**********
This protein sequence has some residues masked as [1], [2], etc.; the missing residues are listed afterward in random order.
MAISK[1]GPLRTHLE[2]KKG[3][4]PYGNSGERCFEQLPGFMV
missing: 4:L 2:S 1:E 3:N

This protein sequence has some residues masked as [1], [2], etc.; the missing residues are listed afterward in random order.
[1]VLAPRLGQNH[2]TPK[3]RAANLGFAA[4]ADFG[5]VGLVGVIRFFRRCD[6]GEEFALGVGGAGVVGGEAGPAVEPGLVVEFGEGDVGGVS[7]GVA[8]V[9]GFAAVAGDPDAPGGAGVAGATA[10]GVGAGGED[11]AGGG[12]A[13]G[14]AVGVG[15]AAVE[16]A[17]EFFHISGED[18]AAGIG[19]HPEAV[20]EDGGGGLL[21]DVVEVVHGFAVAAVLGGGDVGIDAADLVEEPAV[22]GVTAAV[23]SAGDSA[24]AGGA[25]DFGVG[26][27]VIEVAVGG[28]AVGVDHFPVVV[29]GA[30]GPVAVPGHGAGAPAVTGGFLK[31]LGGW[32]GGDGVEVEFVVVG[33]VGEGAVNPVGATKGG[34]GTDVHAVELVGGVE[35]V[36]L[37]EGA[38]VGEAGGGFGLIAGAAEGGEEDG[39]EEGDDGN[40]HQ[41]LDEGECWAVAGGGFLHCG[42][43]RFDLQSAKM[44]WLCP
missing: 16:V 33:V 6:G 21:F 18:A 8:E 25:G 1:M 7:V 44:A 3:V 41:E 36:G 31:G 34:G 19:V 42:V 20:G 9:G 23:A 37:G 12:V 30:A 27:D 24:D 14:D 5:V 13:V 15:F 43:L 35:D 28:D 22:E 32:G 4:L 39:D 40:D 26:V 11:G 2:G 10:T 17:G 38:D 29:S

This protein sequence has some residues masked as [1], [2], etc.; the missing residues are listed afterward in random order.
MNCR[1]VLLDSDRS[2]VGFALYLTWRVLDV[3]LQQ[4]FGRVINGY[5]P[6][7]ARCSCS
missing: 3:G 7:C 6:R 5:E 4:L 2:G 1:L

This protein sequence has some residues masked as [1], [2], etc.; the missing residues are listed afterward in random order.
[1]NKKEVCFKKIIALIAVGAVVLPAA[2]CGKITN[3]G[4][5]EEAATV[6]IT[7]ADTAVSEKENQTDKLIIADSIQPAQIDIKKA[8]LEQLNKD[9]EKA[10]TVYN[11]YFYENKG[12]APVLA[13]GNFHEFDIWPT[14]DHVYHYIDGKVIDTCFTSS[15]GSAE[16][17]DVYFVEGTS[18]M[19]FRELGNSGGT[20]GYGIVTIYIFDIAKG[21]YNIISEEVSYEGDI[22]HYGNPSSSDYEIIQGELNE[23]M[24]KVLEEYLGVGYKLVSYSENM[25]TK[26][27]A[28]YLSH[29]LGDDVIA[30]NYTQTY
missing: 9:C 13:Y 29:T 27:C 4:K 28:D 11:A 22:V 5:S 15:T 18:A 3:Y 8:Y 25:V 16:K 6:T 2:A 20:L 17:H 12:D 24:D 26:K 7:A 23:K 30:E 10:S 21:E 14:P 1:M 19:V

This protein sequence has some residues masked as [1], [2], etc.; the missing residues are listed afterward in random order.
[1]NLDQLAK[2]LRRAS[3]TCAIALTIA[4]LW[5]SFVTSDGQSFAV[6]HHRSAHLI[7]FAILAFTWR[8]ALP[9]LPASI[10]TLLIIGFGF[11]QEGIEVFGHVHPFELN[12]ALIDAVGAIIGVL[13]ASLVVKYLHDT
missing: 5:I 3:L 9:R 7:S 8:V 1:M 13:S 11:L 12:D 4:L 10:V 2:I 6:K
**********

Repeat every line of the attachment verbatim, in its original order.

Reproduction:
This protein sequence has some residues masked as [1], [2], etc.; the missing residues are listed afterward in random order.
MAISK[1]GPLRTHLE[2]KKG[3][4]PYGNSGERCFEQLPGFMV
missing: 4:L 2:S 1:E 3:N

This protein sequence has some residues masked as [1], [2], etc.; the missing residues are listed afterward in random order.
[1]VLAPRLGQNH[2]TPK[3]RAANLGFAA[4]ADFG[5]VGLVGVIRFFRRCD[6]GEEFALGVGGAGVVGGEAGPAVEPGLVVEFGEGDVGGVS[7]GVA[8]V[9]GFAAVAGDPDAPGGAGVAGATA[10]GVGAGGED[11]AGGG[12]A[13]G[14]AVGVG[15]AAVE[16]A[17]EFFHISGED[18]AAGIG[19]HPEAV[20]EDGGGGLL[21]DVVEVVHGFAVAAVLGGGDVGIDAADLVEEPAV[22]GVTAAV[23]SAGDSA[24]AGGA[25]DFGVG[26][27]VIEVAVGG[28]AVGVDHFPVVV[29]GA[30]GPVAVPGHGAGAPAVTGGFLK[31]LGGW[32]GGDGVEVEFVVVG[33]VGEGAVNPVGATKGG[34]GTDVHAVELVGGVE[35]V[36]L[37]EGA[38]VGEAGGGFGLIAGAAEGGEEDG[39]EEGDDGN[40]HQ[41]LDEGECWAVAGGGFLHCG[42][43]RFDLQSAKM[44]WLCP
missing: 16:V 33:V 6:G 21:F 18:A 8:E 25:G 1:M 7:V 44:A 3:V 41:E 36:G 31:G 34:G 19:V 42:V 20:G 9:G 23:A 37:G 12:V 30:A 27:D 24:D 14:D 5:V 13:V 15:F 43:L 35:D 28:D 22:E 32:G 4:L 39:D 40:D 26:V 11:G 2:G 10:T 17:G 38:D 29:S

This protein sequence has some residues masked as [1], [2], etc.; the missing residues are listed afterward in random order.
MNCR[1]VLLDSDRS[2]VGFALYLTWRVLDV[3]LQQ[4]FGRVINGY[5]P[6][7]ARCSCS
missing: 3:G 7:C 6:R 5:E 4:L 2:G 1:L

This protein sequence has some residues masked as [1], [2], etc.; the missing residues are listed afterward in random order.
[1]NKKEVCFKKIIALIAVGAVVLPAA[2]CGKITN[3]G[4][5]EEAATV[6]IT[7]ADTAVSEKENQTDKLIIADSIQPAQIDIKKA[8]LEQLNKD[9]EKA[10]TVYN[11]YFYENKG[12]APVLA[13]GNFHEFDIWPT[14]DHVYHYIDGKVIDTCFTSS[15]GSAE[16][17]DVYFVEGTS[18]M[19]FRELGNSGGT[20]GYGIVTIYIFDIAKG[21]YNIISEEVSYEGDI[22]HYGNPSSSDYEIIQGELNE[23]M[24]KVLEEYLGVGYKLVSYSENM[25]TK[26][27]A[28]YLSH[29]LGDDVIA[30]NYTQTY
missing: 9:C 13:Y 29:T 27:C 4:K 28:D 11:A 22:V 5:S 15:T 18:A 3:Y 8:Y 25:V 16:K 6:T 2:A 20:L 17:H 12:D 24:D 26:K 7:A 23:K 30:E 10:S 21:E 14:P 1:M 19:V

This protein sequence has some residues masked as [1], [2], etc.; the missing residues are listed afterward in random order.
[1]NLDQLAK[2]LRRAS[3]TCAIALTIA[4]LW[5]SFVTSDGQSFAV[6]HHRSAHLI[7]FAILAFTWR[8]ALP[9]LPASI[10]TLLIIGFGF[11]QEGIEVFGHVHPFELN[12]ALIDAVGAIIGVL[13]ASLVVKYLHDT
missing: 5:I 3:L 9:R 7:S 8:V 1:M 13:S 11:L 12:D 4:L 10:V 2:I 6:K